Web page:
Britain and the United States are usually the countries talked about in the phrase "separated by a common language." However, Australia should be included. All three dialects of English have their own distinguishing characteristics, which gives way to unique phrases. This quiz focuses on American and Australian Englishes.
Due to the influence of American media, Australians may have already heard some American phrases, such as "the whole nine yards" or "whole other ball of wax." That doesn't mean Australians necessarily know what they mean or why someone would use them. On the other hand, Americans are equally baffled by phrases like "flat out like a lizard drinking" and whatever a "Fremantle doctor" is. The former means to be extremely busy. The latter refers to a cool sea breeze on a hot summer's day.
To make matters worse or more interesting, depending on your point of view, there are phrases that mean something entirely different to a speaker of the other dialect. If you're an American, you may get amused looks when you state that you are "rooting for the home team" because to an Australian "root" is vulgar slang for a quite different act.
Will you complete this quiz like nobody's business? Find out how accurately you can determine the origins of these phrases!
Barracking means to cheer for your favorite team. Footy means football. Depending on where in Australia you are, it could mean Australian Rules football or rugby.
"Piece of cake" originated in America. The earliest reference is from 1936. The phrase refers to a task that can easily be accomplished.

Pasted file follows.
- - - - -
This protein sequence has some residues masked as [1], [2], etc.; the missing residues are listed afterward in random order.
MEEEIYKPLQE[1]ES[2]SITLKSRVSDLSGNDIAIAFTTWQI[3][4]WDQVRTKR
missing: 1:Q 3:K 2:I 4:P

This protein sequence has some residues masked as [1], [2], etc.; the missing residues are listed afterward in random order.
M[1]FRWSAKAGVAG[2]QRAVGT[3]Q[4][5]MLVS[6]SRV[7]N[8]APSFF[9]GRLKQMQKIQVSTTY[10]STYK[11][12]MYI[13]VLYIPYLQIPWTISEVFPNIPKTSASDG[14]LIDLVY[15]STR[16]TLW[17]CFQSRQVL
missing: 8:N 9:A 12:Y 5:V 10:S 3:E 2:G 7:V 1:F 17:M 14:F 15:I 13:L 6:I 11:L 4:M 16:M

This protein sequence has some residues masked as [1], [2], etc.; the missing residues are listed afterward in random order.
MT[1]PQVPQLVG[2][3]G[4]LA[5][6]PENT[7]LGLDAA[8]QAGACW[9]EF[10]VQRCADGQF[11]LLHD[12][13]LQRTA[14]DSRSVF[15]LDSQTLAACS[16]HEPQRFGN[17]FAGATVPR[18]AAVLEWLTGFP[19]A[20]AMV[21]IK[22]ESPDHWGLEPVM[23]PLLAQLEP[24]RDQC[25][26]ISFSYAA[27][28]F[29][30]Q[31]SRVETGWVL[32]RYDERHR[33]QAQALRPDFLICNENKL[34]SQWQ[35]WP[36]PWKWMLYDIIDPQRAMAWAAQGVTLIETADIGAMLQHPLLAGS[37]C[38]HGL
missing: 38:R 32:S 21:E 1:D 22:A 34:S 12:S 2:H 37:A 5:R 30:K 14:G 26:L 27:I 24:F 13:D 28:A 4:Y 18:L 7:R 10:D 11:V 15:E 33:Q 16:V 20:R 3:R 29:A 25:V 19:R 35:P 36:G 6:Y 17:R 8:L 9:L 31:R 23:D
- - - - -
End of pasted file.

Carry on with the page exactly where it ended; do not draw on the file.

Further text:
"Shoot the breeze" is an American phrase that was created in sometime in the early to mid-1900s. At the time, "breeze" was a slang term for rumor, which may be where the phrase originates. "To shoot the breeze" means to talk casually to pass the time.
"She'll be right" is used to comfort someone, letting them know everything will work out. It's mainly used in Australia and New Zealand.
"Riding shotgun" comes from the guard who would ride in a stagecoach next to the driver. In modern times, it refers to riding in a car's front passenger seat.
"To be run off your feet" means to be very busy. You can also say "rushed off your feet" instead.
"Spit the dummy" means to lose your temper. In Australian English, a dummy is a pacifier, so telling someone they've spit the dummy evokes the image of an an upset baby having a temper tantrum.
"Arvo" means afternoon. It comes from Australian English's tendency to add an -o onto the end of abbreviated words. A similar word is "bizzo" for business.
"Out the wazoo" and "up the wazoo" mean the same thing. They both mean "excessively" or "too much."
To be "behind the eight ball" means you are in a disadvantageous situation. It is an Americanism from the 1930s and comes from the game of pool.
A "fair suck of the sauce bottle" is used to appeal to reasonableness, essentially asking for fairness. It was first recorded in the 1970s.
A stubbie is a beer bottle. This phrase means the same thing as 'not the brightest bulb in the box." An Australian might also say "a sandwich short of a picnic" or "a kangaroo short of a full paddock."
John Dory is a fish native to Australia. It's used in the phrase "What's the John Dory?" because it rhymes with story. When someone uses the phrase, they are using asking for gossip.
To "pony up" means to pay money. In Australian English, the phrase used would be "Fronted up."
While both American and English speakers will be familiar with the phrase "duke it out," the specific request of "put up your dukes" is an Americanism. Regardless of how "dukes" are referenced, if someone uses it around you, you should get ready for a fight.